Internally during the reign of Kaléb ancient Ethiopia reached new heights in many ...


Musa, Mansa  

David C. Conrad

ninth emperor (mansa) of the West African kingdom of Mali and its monarch in its golden era (1312–1337), was a grandson of Sunjata Keita’s brother Manding Bori (also known as Abu Bakr; in local usage Bakari/Bogari is Bori); his mother was Kanku. There are no details available about Musa’s life prior to his famous pilgrimage to Mecca via Cairo in 1324 to 1325.

For information about Mansa Musa, we rely mainly on the Arabic sources. A North African merchant named al-Dukkali who spent several decades in Mali described Mansa Musa’s kingdom to the Syrian geographer al-ʿUmari, who resided in Cairo. Ibn Battuta visited Mali in 1352 and 1353, and the historian Ibn Khaldun (1332–1406) recorded oral historical traditions from Malian informants. An important West African source is Ta’rikh al-fattash (Chronicle of the Searcher) by the seventeenth- century Timbuktu historian Ibn al-Mukhtar (written c. 1665).

Al ...


Septimius Severus, Lucius  

Duane W. Roller

Roman emperor (193–211ce) was born at Leptis Magna in Libya on 11 April 146 ce. His ancestry was probably indigenous or Phoenician, although his family had become part of the Roman provincial elite. He came to Rome as a young man, attracted the notice of the emperor Marcus Aurelius (ruled 161–180ce), and was promoted from the equestrian to the senatorial class. He married Paccia Marciana, also from Leptis, around 175 ce, and after she died married (in 185 ce) Julia Domna, from Emesa in Syria. She was the highly educated daughter of a priest of the sun, who became a patron of the arts and culture and accompanied her husband on campaign. They had two sons, Septimius Bassus (the future emperor Caracalla) and Septimius Geta, who ruled briefly as emperor.

Septimius held a series of positions both in Rome and abroad and ...


Sulayman, Mansa  

David C. Conrad

eleventh emperor (mansa) of Mali, ruled during the latter part of its so-called golden era (1341–1360). He was the brother of Mansa Musa (1312–1337), and hence of the Keita lineage. Much information is available about Mansa Sulayman ibn Abi Bakr’s court because it was visited by the Arab geographer Ibn Battuta in 1352–1353. Additionally, we rely on the historian Ibn Khaldun (1332–1406), who recorded historical traditions from Malian oral informants, and Al-ʿUmari (1301–1349), a Syrian geographer who lived in Cairo and gathered information from merchants who had lived in Mali.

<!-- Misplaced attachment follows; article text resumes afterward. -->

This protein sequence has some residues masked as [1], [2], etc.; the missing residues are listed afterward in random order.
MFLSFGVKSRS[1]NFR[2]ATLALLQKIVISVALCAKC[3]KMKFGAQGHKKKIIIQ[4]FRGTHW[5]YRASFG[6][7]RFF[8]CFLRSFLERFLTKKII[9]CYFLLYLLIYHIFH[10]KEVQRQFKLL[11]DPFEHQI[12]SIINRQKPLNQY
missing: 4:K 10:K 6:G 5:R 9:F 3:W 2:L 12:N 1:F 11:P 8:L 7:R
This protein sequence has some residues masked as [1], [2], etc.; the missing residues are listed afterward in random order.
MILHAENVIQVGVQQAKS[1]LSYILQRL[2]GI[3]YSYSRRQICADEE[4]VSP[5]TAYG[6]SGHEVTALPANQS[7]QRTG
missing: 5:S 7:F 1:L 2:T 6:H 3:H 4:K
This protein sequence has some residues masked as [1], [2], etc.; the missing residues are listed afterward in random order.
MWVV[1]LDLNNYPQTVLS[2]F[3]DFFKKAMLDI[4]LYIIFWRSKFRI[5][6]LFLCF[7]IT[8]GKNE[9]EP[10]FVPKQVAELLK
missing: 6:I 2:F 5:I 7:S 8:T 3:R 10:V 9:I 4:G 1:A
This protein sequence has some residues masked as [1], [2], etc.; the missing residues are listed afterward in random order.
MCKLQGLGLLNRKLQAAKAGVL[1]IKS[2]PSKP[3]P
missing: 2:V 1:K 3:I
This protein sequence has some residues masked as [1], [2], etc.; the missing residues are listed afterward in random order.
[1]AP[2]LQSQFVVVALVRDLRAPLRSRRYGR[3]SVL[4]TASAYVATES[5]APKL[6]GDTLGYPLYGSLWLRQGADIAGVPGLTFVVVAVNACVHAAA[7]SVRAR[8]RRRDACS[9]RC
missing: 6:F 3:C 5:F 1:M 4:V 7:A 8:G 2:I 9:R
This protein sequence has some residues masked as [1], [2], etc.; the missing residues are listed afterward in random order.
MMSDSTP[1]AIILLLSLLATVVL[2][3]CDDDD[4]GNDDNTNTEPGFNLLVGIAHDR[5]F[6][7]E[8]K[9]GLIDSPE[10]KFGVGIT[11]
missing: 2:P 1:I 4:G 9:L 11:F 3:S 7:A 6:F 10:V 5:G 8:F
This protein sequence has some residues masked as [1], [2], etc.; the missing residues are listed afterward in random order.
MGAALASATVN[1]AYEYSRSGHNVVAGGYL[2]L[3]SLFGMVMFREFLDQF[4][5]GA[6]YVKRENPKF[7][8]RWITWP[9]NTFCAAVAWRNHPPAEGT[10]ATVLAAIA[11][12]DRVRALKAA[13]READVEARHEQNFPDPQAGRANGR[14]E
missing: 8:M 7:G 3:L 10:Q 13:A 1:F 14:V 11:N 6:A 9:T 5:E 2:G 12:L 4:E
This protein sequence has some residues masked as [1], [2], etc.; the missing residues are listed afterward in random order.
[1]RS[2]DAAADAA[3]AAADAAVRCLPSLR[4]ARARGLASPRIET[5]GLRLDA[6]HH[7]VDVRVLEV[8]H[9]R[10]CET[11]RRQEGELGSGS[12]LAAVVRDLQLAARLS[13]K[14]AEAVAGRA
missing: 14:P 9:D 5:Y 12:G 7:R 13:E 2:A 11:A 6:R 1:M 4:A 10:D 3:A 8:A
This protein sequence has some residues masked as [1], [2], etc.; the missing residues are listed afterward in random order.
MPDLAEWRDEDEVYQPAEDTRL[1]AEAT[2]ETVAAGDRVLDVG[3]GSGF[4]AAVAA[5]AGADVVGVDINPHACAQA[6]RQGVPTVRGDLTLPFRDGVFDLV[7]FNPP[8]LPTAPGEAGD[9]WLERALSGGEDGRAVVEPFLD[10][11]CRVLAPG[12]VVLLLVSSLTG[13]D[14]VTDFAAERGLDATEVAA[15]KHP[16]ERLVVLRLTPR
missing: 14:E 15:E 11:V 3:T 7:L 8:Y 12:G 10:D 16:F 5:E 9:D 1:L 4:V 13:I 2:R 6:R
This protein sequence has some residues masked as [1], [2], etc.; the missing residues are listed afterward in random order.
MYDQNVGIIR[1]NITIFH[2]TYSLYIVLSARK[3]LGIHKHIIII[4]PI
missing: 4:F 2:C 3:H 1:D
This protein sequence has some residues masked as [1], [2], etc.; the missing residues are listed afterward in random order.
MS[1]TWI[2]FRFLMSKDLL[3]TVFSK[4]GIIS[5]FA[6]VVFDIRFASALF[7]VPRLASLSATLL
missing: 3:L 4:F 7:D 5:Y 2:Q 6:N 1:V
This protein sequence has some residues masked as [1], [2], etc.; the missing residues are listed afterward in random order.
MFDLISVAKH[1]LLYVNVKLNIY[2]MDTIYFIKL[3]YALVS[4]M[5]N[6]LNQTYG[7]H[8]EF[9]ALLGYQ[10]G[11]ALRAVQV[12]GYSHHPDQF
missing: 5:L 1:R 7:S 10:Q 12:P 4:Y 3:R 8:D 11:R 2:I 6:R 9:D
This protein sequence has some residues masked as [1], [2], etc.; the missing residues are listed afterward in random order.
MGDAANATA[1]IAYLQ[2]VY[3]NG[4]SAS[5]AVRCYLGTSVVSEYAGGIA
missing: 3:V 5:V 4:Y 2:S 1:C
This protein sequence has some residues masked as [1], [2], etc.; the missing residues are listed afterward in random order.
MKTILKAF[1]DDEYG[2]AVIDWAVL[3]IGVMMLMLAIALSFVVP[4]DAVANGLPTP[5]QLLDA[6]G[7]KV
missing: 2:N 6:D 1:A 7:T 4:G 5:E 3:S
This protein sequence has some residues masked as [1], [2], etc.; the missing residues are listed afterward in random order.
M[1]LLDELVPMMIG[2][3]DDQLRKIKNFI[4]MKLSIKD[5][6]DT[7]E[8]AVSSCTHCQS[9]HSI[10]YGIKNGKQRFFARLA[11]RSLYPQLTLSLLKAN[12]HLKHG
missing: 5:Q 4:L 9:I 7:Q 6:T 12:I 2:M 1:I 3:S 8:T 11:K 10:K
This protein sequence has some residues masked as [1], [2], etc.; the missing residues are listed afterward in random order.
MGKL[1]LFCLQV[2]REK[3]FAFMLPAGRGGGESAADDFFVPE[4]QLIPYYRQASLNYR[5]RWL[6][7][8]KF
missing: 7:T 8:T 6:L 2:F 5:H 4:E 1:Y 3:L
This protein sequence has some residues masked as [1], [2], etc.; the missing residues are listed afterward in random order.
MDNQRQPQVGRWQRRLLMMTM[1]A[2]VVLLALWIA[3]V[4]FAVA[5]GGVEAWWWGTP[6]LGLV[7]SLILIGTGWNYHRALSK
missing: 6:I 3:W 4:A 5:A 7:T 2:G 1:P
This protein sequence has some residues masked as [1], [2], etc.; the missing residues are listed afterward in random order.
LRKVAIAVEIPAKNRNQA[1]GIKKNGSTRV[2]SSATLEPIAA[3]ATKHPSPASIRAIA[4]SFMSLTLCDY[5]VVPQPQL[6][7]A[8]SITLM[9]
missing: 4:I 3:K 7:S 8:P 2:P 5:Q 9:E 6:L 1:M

Mansa Sulayman commanded the largest army in the Western Sudan which accounts for his reputation as the most powerful of Muslim rulers He was also the wealthiest with more than a dozen kingdoms in his empire Among the resources contributing to Mali s prosperity were goldfields of Buré to the south that were controlled by non Muslim peoples ...


Zera, Yaqob  

Neal W. Sobania

emperor of Ethiopia (r. 1434–1468). One of Ethiopia’s most formidable rulers, he was notable for his use of religion and military might to forge a fractious state and church into a coherent polity. Ethiopia, at the time of Zera Yaqob, consisted of the mountainous central highlands, surrounded by Muslim principalities in the lowlands to the east and traditionally ruled societies to the south and west. Although the highlands was a Christian land from the time of the conversion of Emperor Ezana at Aksum in the early fourth century, theological differences led to intractable variations in practice.

Zera Yaqob came to the throne as part of the restored “Solomonic” line—“restored” because after the fall of the Aksumite Empire, the medieval dynasty that followed, the Zagwe (overthrown in 1270 by Yekuno Amlak could not lay claim to the widely accepted belief that legitimate royal succession was through Menilek I the ...